Matthew Stubbs is a veteran of the Boston music scene and also a nationally touring musician; he has been playing guitar in Charlie Musselwhite’s live band for 14 years. But in 2018, he was temporarily out of a job when Musselwhite recorded a record with Ben Harper, then turned behind with Harper’s band. He needed something else that would pay his bills, so he and his friend and fellow guitarist Pat Faherty decided to start a band that would play traditional Chicago blues, evocatively named “GA-20,” from after the vintage Gibson amplifier. Stubbs and Faherty love music, and they thought there weren’t a lot of acts around this style.
In 2019, GA-20 released âLonely Soul,â a record that definitely recalls vintage Chicago electric blues. Follow-up “Try it… You might like!” came out in August, and that’s a bit of a change; it’s a tribute to one of perhaps lesser-known blues greats, Hound Dog Taylor. The GA-20’s lean setup – two guitars, drums, no bass – is what Hound Dog used, and over the course of the album‘s 10 songs, they capture the visceral, straightforward and unbalanced rawness of his music. âI wanted the production to represent what he did, but still sound like GA-20 doing it,â says Stubbs. The trio is successful on both counts.
After winning the Blues Artist of the Year at the Boston Music Awards, GA-20 performs Hound Dog at Brighton Music Hall on Friday. We spoke about the project with Stubbs in a recent Zoom conversation.
Q. What made you decide to do a Hound Dog Taylor tribute?
A. It sort of happened during the pandemic. We had already done a sequel to “Lonely Soul”. We delayed its release because we wanted to make sure we could turn behind. We were just sitting around doing nothing. We were compared to Hound Dog just because of our instrumentation, so I concocted the idea because I thought it would be a fun project.
Q. The record has another connection with Hound Dog besides the music; it was co-edited by your label and by Alligator Records, which was his label.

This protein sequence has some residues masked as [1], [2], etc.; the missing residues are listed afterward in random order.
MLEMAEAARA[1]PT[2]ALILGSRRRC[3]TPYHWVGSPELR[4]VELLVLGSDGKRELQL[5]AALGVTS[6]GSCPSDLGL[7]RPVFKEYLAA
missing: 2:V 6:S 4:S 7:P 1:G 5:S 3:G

A. This year was the 50th anniversary of Hound Dog Taylor’s debut record on Alligator Records, and Alligator’s 50th anniversary; Bruce Iglauer, the owner, launched it to produce this record. I talked to Bruce about what it was like to be in the room with Hound Dog and his group, how they fell into place, what the energy was like. We tried to settle in the same way.
Q. Taylor only released two studio records, so you had a pretty limited repertoire of songs to choose from. How did you make your choices?
A. We were all pretty locked up, but we met once a week in a screened porch in front of my house. We just set up a little sound system and these little amps and a little drums and that would be, okay, let’s try these three. Each of us [Stubbs, Faherty, and drummer Tim Carman] pick the ones we love and perform them, trying to find what had a lot of energy and the spirit of the originals. From a production point of view, I was thinking about the sequence of the songs. I won’t do all the shuffles, I won’t do all the slows. We ended up settling for 10 – eight Hound Dog originals and two covers that he played a lot.
Q. Hound Dog Taylor is known, among other things, to have had a sixth finger on each hand (a photo of his left hand graces the cover of âTry It.. You Might Like It!â). Pat Faherty basically plays the role of Hound Dog on the record, singing and playing slide guitar. Did he somehow add another finger, or did he manage to do it with just five?
A. I don’t think you really need more than two fingers to do the Hound Dog style. It’s pretty raw and straight ahead. But the interesting fact is that Pat didn’t really play slide guitar until we came up with this idea. I called him up and said, ‘Look, I’m going to produce it and I have to do all these other things; you need to learn how to read a slide for recording. So he learned to slide in about four weeks.
Q. What is your response to those who say the GA-20 plays a style of music that few people care about?
A. I think the blues, in many ways, has a bad PR problem these days. The kind of blues we love is the traditional blues, and not just the Chicago blues – I mean we’re heavily in Chicago, but the blues of the 50s, 60s, early 70s is what I love. really. These days I feel like when you say ‘blues’ a lot of people think of a different kind of blues – they go for modern blues or blues rock. We’re doing a rock show, we’re noisy. you come to see us [and] it’s like a rock’n’roll show, but we play traditional blues.
I want to make records that are timeless, much like what happened with the revival of traditional country and the revival of soul and funk music. The Blues did not have that, unfortunately. We are trying to do it.
At Brighton Music Hall, December 17 at 8 p.m. $ 20, www.livenation.com
The interview has been edited and condensed. Stuart Munro can be contacted at firstname.lastname@example.org.